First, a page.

So now I’ve gotten my exercise, had my coffee, written my postcards, and eaten dinner… it’s time to make my way to the show! This routine keeps me feeling healthy, creative, enthusiastic, and connected with my loved ones. When all these things are going for me as I walk into a venue I am prepared to give the performance my all and put on a great show for everyone there.

Keep up with Billy Shaddox on Twitter and Facebook! - Digital Tour Bus

"Billy Shaddox"

Billy Shaddox, 31, is a modern-day Leonardo Da Vinci. When the civil engineer isn’t working on the Lake Hodges footbridge, the longest stress-ribbon bridge in the world, he most likely is either writing music, painting, wood carving or participating in that most revered San Diego
pastime, brewing beer. Music is his first love, though, having been raised in a musical family. His band, Billy Midnight, recently won an SDMA for best Americana or country album for its 2008 release “Don’t Get Your Hopes Up.”
Billy Midnight performs tonight at the Casbah.
Describe what you do: “I get an idea, I take it and I put it into music. Something comes to me, whether it’s about politics, the environment or a comical idea. If it sticks in my head for a while, I know it’s something I need to put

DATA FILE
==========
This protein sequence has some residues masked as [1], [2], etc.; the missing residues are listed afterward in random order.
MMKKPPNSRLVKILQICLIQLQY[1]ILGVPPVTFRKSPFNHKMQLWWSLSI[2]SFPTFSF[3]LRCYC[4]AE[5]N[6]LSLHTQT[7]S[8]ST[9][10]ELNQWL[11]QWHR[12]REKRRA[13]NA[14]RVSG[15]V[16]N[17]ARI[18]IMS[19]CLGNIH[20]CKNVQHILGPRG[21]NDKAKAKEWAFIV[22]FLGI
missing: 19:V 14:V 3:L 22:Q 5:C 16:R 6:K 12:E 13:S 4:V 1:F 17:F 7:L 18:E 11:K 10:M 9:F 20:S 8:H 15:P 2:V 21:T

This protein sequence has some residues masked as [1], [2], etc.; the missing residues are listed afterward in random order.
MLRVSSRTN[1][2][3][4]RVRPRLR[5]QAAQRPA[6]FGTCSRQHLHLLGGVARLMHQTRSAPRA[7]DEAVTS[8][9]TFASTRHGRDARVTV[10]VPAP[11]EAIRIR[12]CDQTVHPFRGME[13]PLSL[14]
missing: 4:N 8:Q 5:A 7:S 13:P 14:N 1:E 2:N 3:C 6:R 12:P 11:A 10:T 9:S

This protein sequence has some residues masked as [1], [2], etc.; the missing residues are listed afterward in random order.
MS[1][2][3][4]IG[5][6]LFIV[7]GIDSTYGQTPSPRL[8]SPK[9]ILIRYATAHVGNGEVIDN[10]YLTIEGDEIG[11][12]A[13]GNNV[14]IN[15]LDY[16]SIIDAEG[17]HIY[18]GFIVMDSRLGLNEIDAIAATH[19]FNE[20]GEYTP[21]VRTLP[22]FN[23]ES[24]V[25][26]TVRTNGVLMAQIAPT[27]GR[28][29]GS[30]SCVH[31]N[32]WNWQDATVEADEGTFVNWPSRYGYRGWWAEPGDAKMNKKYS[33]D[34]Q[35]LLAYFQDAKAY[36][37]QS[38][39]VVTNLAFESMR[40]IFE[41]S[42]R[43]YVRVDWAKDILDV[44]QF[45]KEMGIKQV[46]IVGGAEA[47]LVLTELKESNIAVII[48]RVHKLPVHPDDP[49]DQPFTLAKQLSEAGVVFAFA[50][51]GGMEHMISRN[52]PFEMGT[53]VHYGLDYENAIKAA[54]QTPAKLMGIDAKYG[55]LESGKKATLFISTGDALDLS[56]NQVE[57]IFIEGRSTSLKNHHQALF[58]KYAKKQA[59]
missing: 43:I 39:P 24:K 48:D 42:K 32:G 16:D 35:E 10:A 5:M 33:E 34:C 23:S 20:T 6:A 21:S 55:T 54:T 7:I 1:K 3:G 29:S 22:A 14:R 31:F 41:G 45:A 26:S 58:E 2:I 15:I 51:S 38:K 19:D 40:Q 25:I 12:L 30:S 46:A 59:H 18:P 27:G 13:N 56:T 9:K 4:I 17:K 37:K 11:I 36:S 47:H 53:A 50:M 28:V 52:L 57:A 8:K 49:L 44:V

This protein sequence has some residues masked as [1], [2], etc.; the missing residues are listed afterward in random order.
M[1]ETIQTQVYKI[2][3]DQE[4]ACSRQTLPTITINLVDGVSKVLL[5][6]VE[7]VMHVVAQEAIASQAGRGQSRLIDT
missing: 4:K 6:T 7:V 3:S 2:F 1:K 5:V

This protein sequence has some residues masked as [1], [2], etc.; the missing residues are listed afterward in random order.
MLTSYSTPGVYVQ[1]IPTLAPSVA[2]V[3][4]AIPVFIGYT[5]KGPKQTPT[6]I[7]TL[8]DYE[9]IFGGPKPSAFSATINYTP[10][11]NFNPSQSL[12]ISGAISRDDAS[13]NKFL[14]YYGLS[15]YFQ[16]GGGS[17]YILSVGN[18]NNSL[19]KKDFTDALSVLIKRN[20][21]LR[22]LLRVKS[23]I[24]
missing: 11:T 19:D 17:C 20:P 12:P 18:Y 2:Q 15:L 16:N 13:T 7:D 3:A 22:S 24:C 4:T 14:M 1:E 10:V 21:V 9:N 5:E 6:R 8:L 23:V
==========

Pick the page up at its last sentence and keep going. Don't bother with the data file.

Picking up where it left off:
into music. I sit with an idea and try and find its sonic
characteristics. Then I get with the band and everyone
pitches in to make it a whole sound.Where did the name Midnight come from? When we started the band (in 1999), we were looking for a
medicine-show feel, an old rock ’n’ roll feel. My brother, Bobby, the drummer, he came up with the name. Midnight implies a lot of things. That’s usually around the time things start getting wacky at our shows. As it gets later, we start pushing the envelope. For example, at
our show at the Ould Sod last week, my brother started singing in Spanish. Then we slid into a reggae version of “Ghostbusters,” and finished by instigating a make-out contest.